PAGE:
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Home of the EPICIS Development System for the PIC and SX
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{Original Message removed}

2001\04\15@223600 by Douglas Wood

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Strictly speaking, each EQU assigns a value to its associated label. For
example, TEMPW is not a memory location, but an assembler constant defined
as having the value 0x20. It just so happens that it also represents a
physcial memory address.

To specify a label as being a physcial memory address (instead of simply a
constant) use RES.

Douglas Wood
Software Engineer
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Home of the EPICIS Development System for the PIC and SX
http://epicis.piclist.com

> {Original Message removed}

2001\04\15@223612 by myke predko

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Strictly speaking all you are doing is assigning the label "TEMPW" to the
number 0x020 (32) (and so on).  What you use them for (memory address,
location in register space, number of coffee beans in a decagram or
whatever) is totally up to you.  The assembler couldn't care less as long as
it is within the range required for the destination.

This is a *really* subtle point and one that is important to remember
because I continually see new PICmicro programmers get messed up on it.  The
reason why it is confusing is that most new programmers assume the assembler
is a lot smarter than what it is.

I'm being pedantic because of your follow up question ("I forgot to ask, is
it assumed to 1 byte in memory, or is this something for each processor?").
The only thing assumed is that each label is assigned to a constant.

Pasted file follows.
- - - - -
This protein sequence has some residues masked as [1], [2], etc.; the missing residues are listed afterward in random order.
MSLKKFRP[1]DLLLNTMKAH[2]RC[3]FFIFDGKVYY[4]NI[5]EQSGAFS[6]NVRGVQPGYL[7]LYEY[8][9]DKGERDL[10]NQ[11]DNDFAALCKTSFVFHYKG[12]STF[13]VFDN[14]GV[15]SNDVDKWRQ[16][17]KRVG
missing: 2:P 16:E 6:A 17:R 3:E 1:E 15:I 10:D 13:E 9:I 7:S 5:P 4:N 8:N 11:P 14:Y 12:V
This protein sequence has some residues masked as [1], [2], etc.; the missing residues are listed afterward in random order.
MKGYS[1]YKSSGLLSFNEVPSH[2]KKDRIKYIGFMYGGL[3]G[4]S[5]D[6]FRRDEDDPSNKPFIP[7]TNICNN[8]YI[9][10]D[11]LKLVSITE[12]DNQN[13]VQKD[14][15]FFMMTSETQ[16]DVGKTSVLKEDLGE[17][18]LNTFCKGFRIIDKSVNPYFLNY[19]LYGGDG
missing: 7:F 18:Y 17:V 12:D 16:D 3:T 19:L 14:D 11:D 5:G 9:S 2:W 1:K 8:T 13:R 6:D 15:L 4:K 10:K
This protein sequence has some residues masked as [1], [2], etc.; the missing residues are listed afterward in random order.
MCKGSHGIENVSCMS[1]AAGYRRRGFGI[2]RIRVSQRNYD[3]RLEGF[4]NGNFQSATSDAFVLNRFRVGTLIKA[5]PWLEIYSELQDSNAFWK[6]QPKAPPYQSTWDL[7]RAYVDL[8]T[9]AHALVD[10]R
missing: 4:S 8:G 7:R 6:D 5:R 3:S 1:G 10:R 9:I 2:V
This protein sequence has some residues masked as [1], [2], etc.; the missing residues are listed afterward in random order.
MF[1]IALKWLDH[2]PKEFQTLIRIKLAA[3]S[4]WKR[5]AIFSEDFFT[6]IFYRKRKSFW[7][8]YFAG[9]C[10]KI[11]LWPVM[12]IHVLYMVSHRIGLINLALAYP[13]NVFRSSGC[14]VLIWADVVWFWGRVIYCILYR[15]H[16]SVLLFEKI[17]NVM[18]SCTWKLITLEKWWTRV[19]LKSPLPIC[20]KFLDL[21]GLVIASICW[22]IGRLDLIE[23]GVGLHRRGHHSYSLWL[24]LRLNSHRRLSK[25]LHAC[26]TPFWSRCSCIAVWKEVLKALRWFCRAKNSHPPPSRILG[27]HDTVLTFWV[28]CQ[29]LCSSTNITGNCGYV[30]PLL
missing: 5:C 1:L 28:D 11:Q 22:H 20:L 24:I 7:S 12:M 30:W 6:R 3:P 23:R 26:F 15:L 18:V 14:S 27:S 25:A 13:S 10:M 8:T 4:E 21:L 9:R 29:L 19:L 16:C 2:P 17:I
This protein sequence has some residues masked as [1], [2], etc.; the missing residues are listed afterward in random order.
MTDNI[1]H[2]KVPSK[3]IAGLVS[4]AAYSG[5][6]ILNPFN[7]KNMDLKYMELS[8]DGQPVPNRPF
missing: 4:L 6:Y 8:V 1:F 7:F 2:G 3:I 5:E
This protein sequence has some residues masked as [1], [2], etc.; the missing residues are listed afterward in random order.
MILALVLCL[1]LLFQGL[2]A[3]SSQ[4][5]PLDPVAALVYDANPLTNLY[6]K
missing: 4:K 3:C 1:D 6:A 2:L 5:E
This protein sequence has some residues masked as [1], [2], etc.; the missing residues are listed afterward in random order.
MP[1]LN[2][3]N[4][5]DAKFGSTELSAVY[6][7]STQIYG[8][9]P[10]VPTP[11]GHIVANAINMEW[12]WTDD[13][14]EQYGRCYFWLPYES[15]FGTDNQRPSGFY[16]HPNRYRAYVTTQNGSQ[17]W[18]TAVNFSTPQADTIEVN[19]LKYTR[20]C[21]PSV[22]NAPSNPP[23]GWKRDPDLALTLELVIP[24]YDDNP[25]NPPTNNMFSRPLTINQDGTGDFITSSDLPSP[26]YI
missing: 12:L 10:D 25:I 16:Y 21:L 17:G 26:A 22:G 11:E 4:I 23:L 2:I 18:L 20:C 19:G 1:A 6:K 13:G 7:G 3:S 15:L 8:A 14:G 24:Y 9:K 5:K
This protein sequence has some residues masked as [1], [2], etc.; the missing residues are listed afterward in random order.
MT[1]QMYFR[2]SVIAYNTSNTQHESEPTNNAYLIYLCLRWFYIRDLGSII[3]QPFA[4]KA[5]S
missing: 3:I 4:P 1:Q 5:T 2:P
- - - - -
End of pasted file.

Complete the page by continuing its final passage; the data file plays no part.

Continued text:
The four labels below could be declared using:

CBLOCK 0x020
TEMPW
TEMPS
REGA
REGB
ENDC

or

ORG 0x020
TEMPW
ORG 0x021
TEMPS
ORG 0x022
REGA
ORG 0x023
REGB

or using the equate symbols that you have specified below.  In any of the
cases, you can use the labels as constants, register addresses or program
memory addresses.


To keep the usage of the labels for different purpose separate, I use the
four conventions:

1.  For variable registers, I use the CBLOCK directive.  Note that with the
CBLOCK statement, you have the option of specifying how many the counter is
incremented by (the default is one) before the next label's value is
assigned.
2.  For program memory address, I define the labels in the source code as I
show above.
3.  For numeric constants, I use the "EQU" directive as you have done.
4.  For variables within conditionally assembled code, I use the "define"
directive.  This allows a great deal of flexibility in programming, but it
is often not for the faint of heart.

myke
{Original Message removed}

2001\04\15@224227 by rad0

picon face
OK, that clears it up, this reply and the ones before, thanks all.

I was flipping around the data sheet and I see that all the internal
registers are bytes.  Thanks



{Original Message removed}